I am amazed at how fast Michael is growing up, yet also worried about the areas where he lags behind, particularly the areas of impulse control. I have have had many therapists tell me, he is so cognitively aware, so smart, but the impulse control issues you describe are hard to treat with medication and even therapy. They take time. I know. Boy do I know. I see my little man, now quickly growing into a young man, demonstrate this firsthand every day. I need you, no I don’t. Comfort me, get away from me. I want space, please protect me. To a certain extent, every parent goes through this at every age with their exceptional child. I can tell you though, that as the child gets closer to the teen years and develops awareness of sexuality, gender and all those adult feelings, it gets WAY more complex.
I am so proud of how much progress Michael has made in communicating, self-regulating, and understanding himself. I am proud of Dad and I and our progress in understanding him, and when in doubt, our ability to reach out to to other sources, especially other exceptional people, but even therapists who are more aware and respectful of different brains and ways of viewing the world. But it is not easy for him or us. We all struggle to understand one another, use strategies (yes, even neuro typical parents have to use them), to control anger, fear and stress, and then move forward with compassion and love for one another, particularly if it is hard to understand where the other person is coming from.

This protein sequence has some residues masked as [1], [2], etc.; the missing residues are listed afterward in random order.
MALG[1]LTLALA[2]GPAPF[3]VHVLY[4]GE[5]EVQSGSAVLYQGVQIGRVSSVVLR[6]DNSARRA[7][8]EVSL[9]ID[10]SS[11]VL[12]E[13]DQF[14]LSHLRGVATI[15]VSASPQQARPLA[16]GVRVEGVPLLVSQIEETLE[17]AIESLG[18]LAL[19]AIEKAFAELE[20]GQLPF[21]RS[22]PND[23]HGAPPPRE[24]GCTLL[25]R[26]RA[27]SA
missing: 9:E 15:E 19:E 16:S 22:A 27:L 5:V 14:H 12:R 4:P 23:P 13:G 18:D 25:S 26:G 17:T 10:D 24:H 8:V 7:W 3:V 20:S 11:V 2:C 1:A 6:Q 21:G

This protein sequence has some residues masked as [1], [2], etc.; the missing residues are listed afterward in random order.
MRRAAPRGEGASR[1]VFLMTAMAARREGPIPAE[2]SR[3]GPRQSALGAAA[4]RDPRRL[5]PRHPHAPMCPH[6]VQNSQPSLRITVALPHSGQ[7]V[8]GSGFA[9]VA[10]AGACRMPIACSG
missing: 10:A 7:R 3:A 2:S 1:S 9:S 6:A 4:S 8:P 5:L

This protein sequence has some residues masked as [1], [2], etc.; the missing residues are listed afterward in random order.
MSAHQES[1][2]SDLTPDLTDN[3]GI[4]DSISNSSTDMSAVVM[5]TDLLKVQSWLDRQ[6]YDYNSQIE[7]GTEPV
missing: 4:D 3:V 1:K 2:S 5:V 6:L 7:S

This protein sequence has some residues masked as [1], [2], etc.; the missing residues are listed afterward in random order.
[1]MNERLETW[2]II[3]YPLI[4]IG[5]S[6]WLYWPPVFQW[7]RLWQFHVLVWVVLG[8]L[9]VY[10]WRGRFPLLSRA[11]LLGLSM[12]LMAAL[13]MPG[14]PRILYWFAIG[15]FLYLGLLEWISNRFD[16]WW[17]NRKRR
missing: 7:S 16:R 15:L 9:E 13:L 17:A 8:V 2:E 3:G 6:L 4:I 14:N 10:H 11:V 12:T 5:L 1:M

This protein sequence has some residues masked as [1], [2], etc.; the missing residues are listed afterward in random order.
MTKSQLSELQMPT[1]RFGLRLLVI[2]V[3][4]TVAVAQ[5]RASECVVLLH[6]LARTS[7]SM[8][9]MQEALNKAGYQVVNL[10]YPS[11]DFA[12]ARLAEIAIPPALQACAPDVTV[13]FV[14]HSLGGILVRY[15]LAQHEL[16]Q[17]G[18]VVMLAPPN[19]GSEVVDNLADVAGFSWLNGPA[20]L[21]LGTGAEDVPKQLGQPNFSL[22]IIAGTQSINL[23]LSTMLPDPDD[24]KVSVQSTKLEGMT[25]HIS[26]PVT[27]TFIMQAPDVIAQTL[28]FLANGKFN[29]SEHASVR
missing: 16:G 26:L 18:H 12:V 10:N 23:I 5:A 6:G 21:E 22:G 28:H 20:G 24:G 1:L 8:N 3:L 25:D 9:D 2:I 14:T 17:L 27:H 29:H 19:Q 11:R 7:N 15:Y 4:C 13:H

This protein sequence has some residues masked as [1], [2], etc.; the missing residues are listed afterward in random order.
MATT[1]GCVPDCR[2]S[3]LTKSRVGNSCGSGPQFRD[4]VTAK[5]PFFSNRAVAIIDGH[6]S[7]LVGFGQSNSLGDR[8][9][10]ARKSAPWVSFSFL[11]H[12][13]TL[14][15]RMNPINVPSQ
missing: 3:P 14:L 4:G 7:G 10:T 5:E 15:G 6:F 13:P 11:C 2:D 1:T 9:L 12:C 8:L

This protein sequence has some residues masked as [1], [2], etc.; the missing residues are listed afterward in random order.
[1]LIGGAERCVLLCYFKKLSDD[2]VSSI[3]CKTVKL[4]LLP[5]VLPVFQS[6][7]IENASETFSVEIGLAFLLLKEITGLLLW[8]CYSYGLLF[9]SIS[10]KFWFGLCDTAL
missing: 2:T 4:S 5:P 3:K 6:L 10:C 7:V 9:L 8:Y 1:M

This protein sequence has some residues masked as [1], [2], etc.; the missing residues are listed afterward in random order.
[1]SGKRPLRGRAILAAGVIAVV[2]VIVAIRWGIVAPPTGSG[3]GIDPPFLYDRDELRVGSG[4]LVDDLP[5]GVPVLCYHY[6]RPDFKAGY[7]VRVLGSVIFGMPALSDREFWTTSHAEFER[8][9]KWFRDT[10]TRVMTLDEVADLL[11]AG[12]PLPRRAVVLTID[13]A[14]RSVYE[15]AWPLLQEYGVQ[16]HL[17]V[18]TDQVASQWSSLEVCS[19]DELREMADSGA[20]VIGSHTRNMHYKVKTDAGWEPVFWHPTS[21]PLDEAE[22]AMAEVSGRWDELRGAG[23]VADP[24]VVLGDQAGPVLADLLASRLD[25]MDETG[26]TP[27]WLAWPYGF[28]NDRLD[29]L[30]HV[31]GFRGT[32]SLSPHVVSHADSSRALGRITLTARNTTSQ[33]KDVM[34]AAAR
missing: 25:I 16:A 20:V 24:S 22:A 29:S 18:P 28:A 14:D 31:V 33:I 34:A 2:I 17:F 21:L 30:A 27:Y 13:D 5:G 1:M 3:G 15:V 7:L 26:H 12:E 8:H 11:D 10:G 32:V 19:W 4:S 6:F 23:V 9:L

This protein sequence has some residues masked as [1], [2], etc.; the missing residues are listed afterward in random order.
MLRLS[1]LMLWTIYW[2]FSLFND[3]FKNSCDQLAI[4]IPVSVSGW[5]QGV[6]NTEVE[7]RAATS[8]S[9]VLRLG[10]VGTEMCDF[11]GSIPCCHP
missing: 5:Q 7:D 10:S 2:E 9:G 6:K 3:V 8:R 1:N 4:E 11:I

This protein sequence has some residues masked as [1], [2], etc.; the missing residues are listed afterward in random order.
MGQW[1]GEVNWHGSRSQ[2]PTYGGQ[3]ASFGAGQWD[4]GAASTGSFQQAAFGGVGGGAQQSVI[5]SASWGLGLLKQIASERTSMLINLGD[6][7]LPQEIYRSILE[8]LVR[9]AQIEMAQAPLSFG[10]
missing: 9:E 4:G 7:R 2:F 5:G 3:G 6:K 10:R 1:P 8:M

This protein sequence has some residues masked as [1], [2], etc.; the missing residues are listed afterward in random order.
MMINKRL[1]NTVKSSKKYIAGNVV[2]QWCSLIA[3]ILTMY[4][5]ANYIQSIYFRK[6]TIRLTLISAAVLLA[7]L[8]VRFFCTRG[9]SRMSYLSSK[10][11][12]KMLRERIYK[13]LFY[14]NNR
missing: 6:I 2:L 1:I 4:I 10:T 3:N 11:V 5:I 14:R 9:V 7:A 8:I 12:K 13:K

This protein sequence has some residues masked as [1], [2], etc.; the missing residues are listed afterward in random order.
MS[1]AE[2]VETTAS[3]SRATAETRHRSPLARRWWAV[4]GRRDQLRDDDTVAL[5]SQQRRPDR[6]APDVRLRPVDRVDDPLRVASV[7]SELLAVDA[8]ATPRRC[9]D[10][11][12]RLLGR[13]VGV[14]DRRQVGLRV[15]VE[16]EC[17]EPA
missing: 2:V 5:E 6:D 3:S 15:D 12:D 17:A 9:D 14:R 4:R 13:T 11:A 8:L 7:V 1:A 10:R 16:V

Our exceptional kids are amazing. They just have such a different way from seeing so much of the world and when we don’t see eye to eye, it can be so frustrating for them and us. This is when we need to remember to just be there for them- support them while they cry, scream, explode, or do whatever it is they need to do to clear the air. We need to make sure to direct them to a private safe place to do this and make sure they are not hurting themselves, others or property while de-escalating. With time, positive strategies and confidence, hopefully they will be able to learn to self-regulate in a healthy, controlled way.
Exceptional Parents, how do you help your Exceptional Children open up to you about their fears and challenges? As long as you show them you love them, are there to listen to them no matter what, and stay calm, they will continue to trust you and be able to come to you with their challenges and look to you to teach you to find the strategies they need to learn to handle their emotions. Until next time.